It’s almost Fall and time for PACT programs to start up again. Our traveling theatre troupe will be presenting ‘Beyond Bullying’ theatre events for teens at schools and community centers, Please let us know if you would like them to perform for your group of teens. The troupe has worked very hard for almost two years to create and hone this powerful and entertaining event, and we are getting a great response from the teens in their audiences. We are looking for sponsors to help fund the performances. Please contact us if you know of a person or business who would like to participate.
We are also excited to continue our new on-the-job training program at our local Boys and Girls Club. We are training two young adults with autism as workshop directors while we provide the Boys and Girls Club with theatre workshops for their members and with training for their teachers in how to best serve those with autism.
On September 16th we will begin the next 8-week cycle of Saturday Workshops at Dance North County in Encinitas. Saturday Workshops consist of improvisational theatre workshops from 2:30-4:00 p.m., and dance and singing workshops from 4:00-5:00 p.m.
Most of our participants are teens and young adults with Asperger’s/autism. Some of our less verbal participants especially enjoy our dance/singing workshops.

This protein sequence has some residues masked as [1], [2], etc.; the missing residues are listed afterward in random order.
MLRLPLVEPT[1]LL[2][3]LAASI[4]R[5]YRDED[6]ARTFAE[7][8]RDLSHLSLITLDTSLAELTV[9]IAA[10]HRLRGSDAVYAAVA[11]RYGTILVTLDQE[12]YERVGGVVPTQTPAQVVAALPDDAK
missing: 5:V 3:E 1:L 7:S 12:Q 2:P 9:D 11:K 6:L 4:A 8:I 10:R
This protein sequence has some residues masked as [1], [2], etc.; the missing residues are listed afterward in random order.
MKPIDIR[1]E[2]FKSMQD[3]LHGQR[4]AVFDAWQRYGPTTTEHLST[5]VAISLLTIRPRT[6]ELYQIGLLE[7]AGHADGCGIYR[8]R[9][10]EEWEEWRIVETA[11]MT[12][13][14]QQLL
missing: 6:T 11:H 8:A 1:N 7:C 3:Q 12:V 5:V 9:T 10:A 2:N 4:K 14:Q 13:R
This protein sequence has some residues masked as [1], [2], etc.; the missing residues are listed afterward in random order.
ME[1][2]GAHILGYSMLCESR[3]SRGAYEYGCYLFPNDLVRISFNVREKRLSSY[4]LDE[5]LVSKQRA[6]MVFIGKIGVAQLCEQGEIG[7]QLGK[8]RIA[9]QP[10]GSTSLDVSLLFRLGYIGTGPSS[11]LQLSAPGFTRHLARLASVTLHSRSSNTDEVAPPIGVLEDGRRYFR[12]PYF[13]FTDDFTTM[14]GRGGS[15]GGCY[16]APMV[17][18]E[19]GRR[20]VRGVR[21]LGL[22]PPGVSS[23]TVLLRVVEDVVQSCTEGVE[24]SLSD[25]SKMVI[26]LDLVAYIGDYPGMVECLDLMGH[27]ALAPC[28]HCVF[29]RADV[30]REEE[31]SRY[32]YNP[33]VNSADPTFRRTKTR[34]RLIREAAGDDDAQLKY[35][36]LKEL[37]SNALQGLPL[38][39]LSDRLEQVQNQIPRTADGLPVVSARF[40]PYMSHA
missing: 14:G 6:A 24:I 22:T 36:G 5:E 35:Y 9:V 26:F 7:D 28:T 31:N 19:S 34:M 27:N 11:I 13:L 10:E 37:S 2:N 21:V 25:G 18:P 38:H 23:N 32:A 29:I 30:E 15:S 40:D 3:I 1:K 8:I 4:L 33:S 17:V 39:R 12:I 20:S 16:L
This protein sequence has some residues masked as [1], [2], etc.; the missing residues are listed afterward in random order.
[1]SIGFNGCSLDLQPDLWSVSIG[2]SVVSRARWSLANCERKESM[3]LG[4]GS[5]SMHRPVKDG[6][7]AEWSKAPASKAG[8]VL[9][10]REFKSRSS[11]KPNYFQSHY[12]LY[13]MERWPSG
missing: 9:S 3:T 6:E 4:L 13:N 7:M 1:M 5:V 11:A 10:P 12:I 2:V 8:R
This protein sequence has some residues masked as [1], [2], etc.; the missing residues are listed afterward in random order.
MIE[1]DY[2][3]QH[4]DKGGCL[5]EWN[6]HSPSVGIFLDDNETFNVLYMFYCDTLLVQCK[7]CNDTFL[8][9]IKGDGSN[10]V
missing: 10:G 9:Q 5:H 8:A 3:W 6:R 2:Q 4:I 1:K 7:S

Our goal is to provide teens and young adults on the autism spectrum with an opportunity to master an art, enhance their communication and social skills in a supportive community, and learn how to find a place for themselves in the world.
Our program curricula is created and presented by our artistic director and the mother of two children with autism, Sandy Redmon. Sandy holds a B.A. in Theatre Arts and a Master’s in Psychology, and has been very successfully leading PACT workshops since 2009. She has the rare ability to catch the imagination of teens, and she also has the understanding that comes from raising children on the spectrum.
Our theatre workshops are also led by her son, Jake, who has grown incredibly as an artist and as a leader. Although we invite volunteers from the community to serve as peer mentors, and they add greatly to the quality of our programs, Jake is our best peer mentor. Sandy Redmon’s daughter will serve as an aide to a teen on the spectrum in this Fall’s dance/singing class.
Feedback is that we offer a frontier into a new way of empowering people with autism to develop their potential and lead happy lives.
All the best for a fruitful Fall,
Founding Director, PACT
PACT Traveling Theatre Troupe presented their ‘Beyond Bullying’ Theatre event at Pacific Ridge School in Carlsbad on Tuesday, April 11. This was the first of many performances by the troupe, and it was powerful and entertaining. Everyone shined. This performance was the culmination of over a year of work creating and rehearsing the event, under the leadership of PACT’s Artistic Director, Sandy Redmon.
We are very proud of PACT’s Traveling Theatre Troupe and know they will continue to inspire young teens to go ‘beyond bullying’ through their ‘Beyond Bullying’ Theatre Event.
Contact PACT at firstname.lastname@example.org to schedule a ‘Beyond Bullying’ Theatre Event for the young teens at your school or community center.
It’s our holiday break at PACT until January 21st as far as offering our Saturday Workshops, but we are very busy. Our traveling theatre troupe is putting the finishing touches on their ‘Beyond Bullying’ theatre event, and will soon be presenting their sketches and improvisational activities out in the community. We are excited to be hiring the troupe members and our plan is to provide them with long-term, meaningful employment.